Tuesday night of the 2015 National Quartet Convention is now in the record books. The night overall was mediocre. But, a few performances broke through the mediocrity to make the hit list.
- How good is it to see Pat Barker on the stage again? I didn’t realize he was doing the Cathedral reunion concerts. The closing performance of “We Shall See Jesus” was stellar!
- The Perrys performed a new song tonight that has future hit written all over it; “Keep On”. Their set seemed fairly short overall, with only three songs.
- One of the best family groups touring right now has got to be the Nelons. Their harmony is phenomenal and I have already said it many times, but Amber Thompson is the best there is!
- Thank you Mark Bishop for one of the most quirky, awkwardly awesome sets of music I have ever seen performed on the NQC stage. Performing with his daughters and other band members, known as Forget The Sea, the style presented was reminiscent of folk/rock group, Of Monsters And Men. I look forward to listening to the album when it releases in January.
- I never tire of hearing Brian Lester perform, “He Didn’t Throw The Clay Away”. The Lesters heritage is the longest in Southern Gospel music.
- Another Southern Gospel legend, Ray Dean Reese of the Kingsmen is still hitting those low notes for the group. Working on 50 years performing with the same group. Awesome.
- After a fast paced, muddled start to their set, the Inspirations closed with a nice acappella version of Squire Parsons classic, “Beulah Land”.
- Overall, the program once again moved along with very little down time in between artists.
- “The Love Of God” has already been performed by three different groups this week and it is only night three.
- One of the many things the audience receives when watching/listening via webcast is every poorly sung note. The amount of singers who were off pitch, flat and just had a train wreck of a long drawn out song ending were too many to count. But, live performances are not supposed to be vocally perfect.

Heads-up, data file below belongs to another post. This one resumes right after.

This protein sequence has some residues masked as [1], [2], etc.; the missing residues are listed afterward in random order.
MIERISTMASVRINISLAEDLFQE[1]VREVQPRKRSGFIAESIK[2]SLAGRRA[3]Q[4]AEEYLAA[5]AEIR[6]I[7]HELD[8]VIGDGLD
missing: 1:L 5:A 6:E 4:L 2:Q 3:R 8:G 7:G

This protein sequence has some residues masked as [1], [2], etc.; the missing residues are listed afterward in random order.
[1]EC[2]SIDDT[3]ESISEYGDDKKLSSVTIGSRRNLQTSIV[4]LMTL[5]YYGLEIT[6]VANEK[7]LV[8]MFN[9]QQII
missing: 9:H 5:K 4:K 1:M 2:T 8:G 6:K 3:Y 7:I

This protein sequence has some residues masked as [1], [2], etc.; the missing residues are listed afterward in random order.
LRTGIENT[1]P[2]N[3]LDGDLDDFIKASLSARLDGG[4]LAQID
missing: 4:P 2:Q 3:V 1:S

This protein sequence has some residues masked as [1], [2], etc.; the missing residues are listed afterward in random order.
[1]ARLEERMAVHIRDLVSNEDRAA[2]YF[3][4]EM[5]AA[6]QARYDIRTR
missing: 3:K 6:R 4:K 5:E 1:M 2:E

**Now to crown the best of the night:
Best single song performances (in order of appearance): (1) “Keep On” – Perrys (2) “Loving The Lamb” – Mark Trammell Quartet (3) “Then Came The Morning” – Nelons (4) “He Didn’t Throw The Clay Away” – Lesters (5) “Baptize Me” – Mark Bishop & Forget The Sea (6) “As We Speak” – Greater Vision (7) “I’ve Never Seen The Righteous Forsaken” – Kingsmen (8) “It Matters To The Master” – Collingsworth Family (9) “We Shall See Jesus” – Cathedral Reunion (**Favorite song performance of the evening)
Best Set of the Night: Like last night, another strong closing. Best set goes to the Cathedral Reunion segment.
“WE SHALL SEE JESUS”
The voting has ended in our search for Southern Gospel’s greatest song. After starting with over 500 songs from the 1960’s to current, we narrowed it down to the final ten. After voting finished, the song to win the title of Southern Gospel’s greatest song is Dianne Wilkinson’s, “We Shall See Jesus”.
The Cathedrals first recorded the song on their 1983, Live In Atlanta, recording. While the song was never a radio single for the group, it went on to become one of the Cathedral’s biggest concert show stoppers. Glen Payne’s feature made it all the more grand when seeing the song performed live.
Other groups would go on to record (cover) the song after the Cathedrals, but the definitive version would always belong to Glen Payne and the Cathedrals. Congratulations to Dianne Wilkinson for penning what readers of this blog have deemed Southern Gospel’s greatest song.
Here is the final vote tally:
- “We Shall See Jesus” – 126 votes
- “God On The Mountain” – 118 votes
- “Sweet Beulah Land” – 116 votes
- “Because He Lives” – 103 votes
- “Sheltered In The Arms Of God” – 101 votes
- “Midnight Cry” – 94 votes
- “Til The Storm Passes By” – 94 votes
- “The Lighthouse” – 88 votes
- “He Touched Me” – 75 votes
- “Had It Not Been” – 70 votes
Be on the look out next week as I do a final analysis on the best songs broken down by decade.
*Video Credit (herecalico)